Economic crises are often opportunities in disguise. In 1991, the balance of payment crisis which forced India to pledge its gold reserve to raise money, set the stage for P.V. Narasimha Rao and Manmohan Singh to initiate reforms to liberalise the economy. Now the Narendra Modi government is using the Covid-19 pandemic-induced financial crisis to push for many held-up reforms to make India “self reliant”, with less government control and more privatisation.
The package announced by Finance Minister Nirmala Sitharaman revealed that the government had a different prescription for the ailing economy. In almost similar circumstances in 2008-09, prime minister Manmohan Singh focused on creating demand by giving cash transfers, a method which the Congress and a host of noted economists like Raghuram Rajan and Abhijit Banerjee still vouch for.
The Modi government is betting on infusing liquidity into the system, extending easy loans to enterprises and preventing them from going bankrupt. The emphasis has been on securing the supply side. The message is clear—there are no free lunches for the industry. If there are hindrances in running a business, the government will remove it. Even the migrant labourers and the poor who were hit hard by the lockdown were provided support through the institutional methods of the Public Distribution System, the Ujjawla scheme for cooking gas and women Jan Dhan account holders.
Ironically, the Atma Nirbhar push has been used to dismantle the Nehruvian structures of self reliance—the public sector units—and amend the Essential Commodities Act 1955, which will help deregulate the agriculture sector. The government has opened up mining, aviation, defence, space and atomic energy sectors for greater private participation.
The package, however, fell short of the expectations of the market and the industry, which were expecting liberal cash handouts to boost demand. Rating agencies have calculated that the direct fiscal impact of the package may not be more than 1 per cent of the GDP.
“The package is just the first step,” said Pronab Sen, first chief statistician of India and the current chairman of the Standing Committee on Economic Statistics. “The package addresses only part of the concerns. The focus is on the supply capacity. There is little on demand side.”
Former finance secretary Subhash Garg said the economy was likely to contract by 5-10 per cent in 2020-21. “The package is unlikely to put the economy and businesses back on rail,” he said. “The disruption would take a lot longer to be put behind. The workers’ livelihood crisis is likely to persist. The pain will linger longer.”
The package came just a while ahead of the second Modi government’s first anniversary on May 30. And it gives a distinct flavour to the economic outlook for the rest of its tenure. Modi 2.0 began with pushing its ideological agenda, with Home Minister Amit Shah as the charioteer. The limping economy was a concern even before Covid-19 hit. The economic challenge, along with the social crisis fuelled by the movement of migrant workers, and chief ministers from the opposition parties asserting their rights, will test Modi in his seventh year in Delhi, his toughest in power so far.
The Covid management has brought to the fore the frayed relationship between the Centre, which was powered by the Disaster Management Act, and states. Congress ruled states said the Centre had been lukewarm to their demand for increased compensation. Even when the borrowing limits of states were enhanced, it came with conditions to undertake reforms.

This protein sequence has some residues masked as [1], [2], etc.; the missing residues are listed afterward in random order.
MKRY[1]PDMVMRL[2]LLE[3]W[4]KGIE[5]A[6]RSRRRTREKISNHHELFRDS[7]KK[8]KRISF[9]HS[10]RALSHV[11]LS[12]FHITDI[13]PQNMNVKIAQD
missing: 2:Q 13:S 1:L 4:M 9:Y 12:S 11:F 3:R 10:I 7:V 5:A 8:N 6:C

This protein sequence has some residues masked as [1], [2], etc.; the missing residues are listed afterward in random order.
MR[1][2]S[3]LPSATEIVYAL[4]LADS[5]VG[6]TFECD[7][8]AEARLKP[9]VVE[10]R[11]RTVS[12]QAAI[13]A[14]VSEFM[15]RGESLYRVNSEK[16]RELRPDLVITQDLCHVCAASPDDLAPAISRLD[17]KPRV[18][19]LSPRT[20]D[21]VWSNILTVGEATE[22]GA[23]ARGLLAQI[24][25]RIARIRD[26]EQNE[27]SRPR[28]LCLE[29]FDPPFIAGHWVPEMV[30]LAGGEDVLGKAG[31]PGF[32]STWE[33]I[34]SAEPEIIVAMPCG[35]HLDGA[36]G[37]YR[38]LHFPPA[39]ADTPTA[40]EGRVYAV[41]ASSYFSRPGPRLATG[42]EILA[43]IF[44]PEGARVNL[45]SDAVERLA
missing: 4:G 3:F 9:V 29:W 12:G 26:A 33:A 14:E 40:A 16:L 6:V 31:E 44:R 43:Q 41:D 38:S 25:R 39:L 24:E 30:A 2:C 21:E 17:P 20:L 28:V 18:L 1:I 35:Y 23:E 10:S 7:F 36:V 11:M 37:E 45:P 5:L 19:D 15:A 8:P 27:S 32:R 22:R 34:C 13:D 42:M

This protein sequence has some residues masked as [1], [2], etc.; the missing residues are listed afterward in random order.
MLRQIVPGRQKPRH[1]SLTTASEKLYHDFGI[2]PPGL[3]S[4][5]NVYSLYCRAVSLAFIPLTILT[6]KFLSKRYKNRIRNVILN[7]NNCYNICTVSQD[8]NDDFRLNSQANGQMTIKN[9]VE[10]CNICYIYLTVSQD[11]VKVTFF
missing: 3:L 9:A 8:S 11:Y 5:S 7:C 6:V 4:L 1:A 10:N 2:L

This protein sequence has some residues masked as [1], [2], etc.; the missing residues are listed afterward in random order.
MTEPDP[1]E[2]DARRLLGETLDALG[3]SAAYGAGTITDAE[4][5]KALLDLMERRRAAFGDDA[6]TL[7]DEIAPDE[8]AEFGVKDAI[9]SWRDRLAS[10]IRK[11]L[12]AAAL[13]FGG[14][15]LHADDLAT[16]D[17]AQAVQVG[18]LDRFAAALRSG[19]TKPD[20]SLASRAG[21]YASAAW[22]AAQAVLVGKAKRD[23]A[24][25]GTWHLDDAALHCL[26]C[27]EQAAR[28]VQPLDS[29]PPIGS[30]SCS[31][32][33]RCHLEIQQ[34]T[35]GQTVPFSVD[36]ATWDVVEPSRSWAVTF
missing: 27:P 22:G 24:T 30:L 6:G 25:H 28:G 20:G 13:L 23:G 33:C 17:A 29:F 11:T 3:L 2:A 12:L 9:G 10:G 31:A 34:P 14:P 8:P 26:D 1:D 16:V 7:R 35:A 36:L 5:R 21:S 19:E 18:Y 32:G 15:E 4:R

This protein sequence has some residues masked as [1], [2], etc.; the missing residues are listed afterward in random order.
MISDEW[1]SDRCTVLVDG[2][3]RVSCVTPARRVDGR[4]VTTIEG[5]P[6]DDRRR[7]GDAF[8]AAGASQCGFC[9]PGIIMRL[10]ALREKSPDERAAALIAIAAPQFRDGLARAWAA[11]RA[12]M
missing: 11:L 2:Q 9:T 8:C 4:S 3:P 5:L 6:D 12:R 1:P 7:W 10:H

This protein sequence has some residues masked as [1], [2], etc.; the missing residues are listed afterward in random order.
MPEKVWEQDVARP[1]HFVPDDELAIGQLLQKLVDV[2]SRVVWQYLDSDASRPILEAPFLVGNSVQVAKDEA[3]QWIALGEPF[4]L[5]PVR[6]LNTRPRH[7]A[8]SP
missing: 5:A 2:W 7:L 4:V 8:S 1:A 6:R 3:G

* THE GAME PLAN
Modi took the ownership of the fight against Covid-19 as he announced multiple lockdowns. The Centre led the disease management, with states implementing the protocols. It handed out an ‘economic vaccine’ based on what it thought was the main problem.
The industry had already been given corporate tax cuts a few months ago, but the companies had been reluctant to put back the gains into the system. So, this time they would have to do the work, while the government will play facilitator by removing hindrances, providing plug-and-play infrastructure, relaxing laws, and even keeping global players at bay.
Modi is pushing towards the empowerment route even to deal with the migrant crisis—they have to earn their living through the MNREGA in their home villages. And the states that are seeking more funds from the government have to initiate reforms to get that money.
Another focussed attempt by Modi has been his engagement with global leaders at the time of the crisis. He offered supply of medicines to most of the affected countries. This seems to have an immediate benefit, as India is wooing foreign players to move here from China.
While the government had said it was not turning protectionist, Modi has always kept his political constituency in mind. He refused to be part of the Regional Comprehensive Economic Partnership last year. By calling for the Atma Nirbhar push, he has again taken hold of the political messaging. “Earlier, policy makers never trusted indigenous talent and knowledge. Modi’s call is a pleasant departure from the policy based on globalisation and liberalisation. It is time to revive those local industries that were taken for granted in the era of globalisation,” said Ashwani Mahajan, national co-convener of Swadeshi Jagaran Manch.
* THE LIQUIDITY
A major beneficiary of the liquidity infusion has been the micro, small and medium enterprises. The sector, which had not fully recovered from the demonetisation and the implementation of the goods and services tax, has further wilted under the lockdown. The government has announced a three lakh crore-rupee collateral-free loan facility for MSMEs and a Rs 30,000 crore liquidity facility for non-banking financial companies. These measures have been coupled with relief in insolvency measures.